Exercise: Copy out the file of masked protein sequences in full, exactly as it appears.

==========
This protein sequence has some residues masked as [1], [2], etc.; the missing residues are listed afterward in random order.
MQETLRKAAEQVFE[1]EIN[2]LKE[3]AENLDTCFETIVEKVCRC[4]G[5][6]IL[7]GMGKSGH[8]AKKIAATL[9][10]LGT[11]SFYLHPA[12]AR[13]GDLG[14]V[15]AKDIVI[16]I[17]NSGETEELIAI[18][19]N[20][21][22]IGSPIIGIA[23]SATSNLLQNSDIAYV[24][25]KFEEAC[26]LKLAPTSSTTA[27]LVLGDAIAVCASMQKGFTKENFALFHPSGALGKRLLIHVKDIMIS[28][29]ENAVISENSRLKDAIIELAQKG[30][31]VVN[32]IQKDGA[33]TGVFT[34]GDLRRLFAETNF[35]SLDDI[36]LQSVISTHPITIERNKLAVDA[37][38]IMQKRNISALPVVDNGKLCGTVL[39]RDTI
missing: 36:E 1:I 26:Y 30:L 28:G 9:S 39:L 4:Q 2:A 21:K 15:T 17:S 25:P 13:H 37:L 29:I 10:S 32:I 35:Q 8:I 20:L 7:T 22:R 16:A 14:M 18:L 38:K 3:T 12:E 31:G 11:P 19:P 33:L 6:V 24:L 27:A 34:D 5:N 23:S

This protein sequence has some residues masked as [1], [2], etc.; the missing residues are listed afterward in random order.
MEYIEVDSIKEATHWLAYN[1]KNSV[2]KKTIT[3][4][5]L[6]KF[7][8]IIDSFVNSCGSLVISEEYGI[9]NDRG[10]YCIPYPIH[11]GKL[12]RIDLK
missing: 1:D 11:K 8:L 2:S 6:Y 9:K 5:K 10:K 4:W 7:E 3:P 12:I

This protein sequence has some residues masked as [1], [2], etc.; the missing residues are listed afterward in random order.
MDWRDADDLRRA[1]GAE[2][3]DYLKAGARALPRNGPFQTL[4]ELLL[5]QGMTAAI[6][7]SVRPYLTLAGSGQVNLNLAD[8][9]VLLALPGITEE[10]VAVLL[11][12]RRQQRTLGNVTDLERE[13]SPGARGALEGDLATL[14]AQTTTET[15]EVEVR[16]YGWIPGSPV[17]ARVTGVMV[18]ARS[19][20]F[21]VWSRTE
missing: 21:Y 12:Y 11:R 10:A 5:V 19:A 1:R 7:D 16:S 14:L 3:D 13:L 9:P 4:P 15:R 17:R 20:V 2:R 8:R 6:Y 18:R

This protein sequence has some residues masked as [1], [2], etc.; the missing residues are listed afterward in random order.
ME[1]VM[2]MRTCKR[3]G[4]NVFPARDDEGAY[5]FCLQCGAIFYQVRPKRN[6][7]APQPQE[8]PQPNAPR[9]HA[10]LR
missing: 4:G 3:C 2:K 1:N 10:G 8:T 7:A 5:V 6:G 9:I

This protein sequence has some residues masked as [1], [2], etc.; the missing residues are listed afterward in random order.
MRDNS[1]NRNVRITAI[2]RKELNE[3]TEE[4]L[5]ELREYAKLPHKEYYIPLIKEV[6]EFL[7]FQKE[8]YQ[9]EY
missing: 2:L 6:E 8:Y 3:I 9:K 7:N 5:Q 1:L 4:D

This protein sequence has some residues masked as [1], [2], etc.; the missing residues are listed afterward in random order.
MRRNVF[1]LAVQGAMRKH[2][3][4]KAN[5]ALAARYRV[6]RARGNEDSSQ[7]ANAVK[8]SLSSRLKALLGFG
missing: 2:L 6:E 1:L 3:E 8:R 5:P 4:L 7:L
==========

This protein sequence has some residues masked as [1], [2], etc.; the missing residues are listed afterward in random order.
MQETLRKAAEQVFE[1]EIN[2]LKE[3]AENLDTCFETIVEKVCRC[4]G[5][6]IL[7]GMGKSGH[8]AKKIAATL[9][10]LGT[11]SFYLHPA[12]AR[13]GDLG[14]V[15]AKDIVI[16]I[17]NSGETEELIAI[18][19]N[20][21][22]IGSPIIGIA[23]SATSNLLQNSDIAYV[24][25]KFEEAC[26]LKLAPTSSTTA[27]LVLGDAIAVCASMQKGFTKENFALFHPSGALGKRLLIHVKDIMIS[28][29]ENAVISENSRLKDAIIELAQKG[30][31]VVN[32]IQKDGA[33]TGVFT[34]GDLRRLFAETNF[35]SLDDI[36]LQSVISTHPITIERNKLAVDA[37][38]IMQKRNISALPVVDNGKLCGTVL[39]RDTI
missing: 36:E 1:I 26:Y 30:L 28:G 9:S 39:L 4:Q 2:A 21:K 15:T 17:S 25:P 13:H 37:L 29:I 10:S 32:I 35:Q 8:I 20:L 7:T 22:R 16:A 14:M 18:L 38:K 3:T 12:E 31:G 11:P 19:P 33:L 6:V 24:L 27:A 34:D 5:N 23:S

This protein sequence has some residues masked as [1], [2], etc.; the missing residues are listed afterward in random order.
MEYIEVDSIKEATHWLAYN[1]KNSV[2]KKTIT[3][4][5]L[6]KF[7][8]IIDSFVNSCGSLVISEEYGI[9]NDRG[10]YCIPYPIH[11]GKL[12]RIDLK
missing: 1:D 11:K 8:L 2:S 6:Y 9:K 5:K 10:K 4:W 7:E 3:P 12:I

This protein sequence has some residues masked as [1], [2], etc.; the missing residues are listed afterward in random order.
MDWRDADDLRRA[1]GAE[2][3]DYLKAGARALPRNGPFQTL[4]ELLL[5]QGMTAAI[6][7]SVRPYLTLAGSGQVNLNLAD[8][9]VLLALPGITEE[10]VAVLL[11][12]RRQQRTLGNVTDLERE[13]SPGARGALEGDLATL[14]AQTTTET[15]EVEVR[16]YGWIPGSPV[17]ARVTGVMV[18]ARS[19][20]F[21]VWSRTE
missing: 21:Y 12:Y 11:R 10:A 5:V 19:A 1:R 7:D 16:S 14:L 3:D 13:L 9:P 4:P 15:R 17:R 20:V 2:R 8:R 6:Y 18:R

This protein sequence has some residues masked as [1], [2], etc.; the missing residues are listed afterward in random order.
ME[1]VM[2]MRTCKR[3]G[4]NVFPARDDEGAY[5]FCLQCGAIFYQVRPKRN[6][7]APQPQE[8]PQPNAPR[9]HA[10]LR
missing: 4:G 3:C 2:K 1:N 10:G 8:T 7:A 5:V 6:G 9:I

This protein sequence has some residues masked as [1], [2], etc.; the missing residues are listed afterward in random order.
MRDNS[1]NRNVRITAI[2]RKELNE[3]TEE[4]L[5]ELREYAKLPHKEYYIPLIKEV[6]EFL[7]FQKE[8]YQ[9]EY
missing: 2:L 6:E 8:Y 3:I 9:K 7:N 5:Q 1:L 4:D

This protein sequence has some residues masked as [1], [2], etc.; the missing residues are listed afterward in random order.
MRRNVF[1]LAVQGAMRKH[2][3][4]KAN[5]ALAARYRV[6]RARGNEDSSQ[7]ANAVK[8]SLSSRLKALLGFG
missing: 2:L 6:E 1:L 3:E 8:R 5:P 4:L 7:L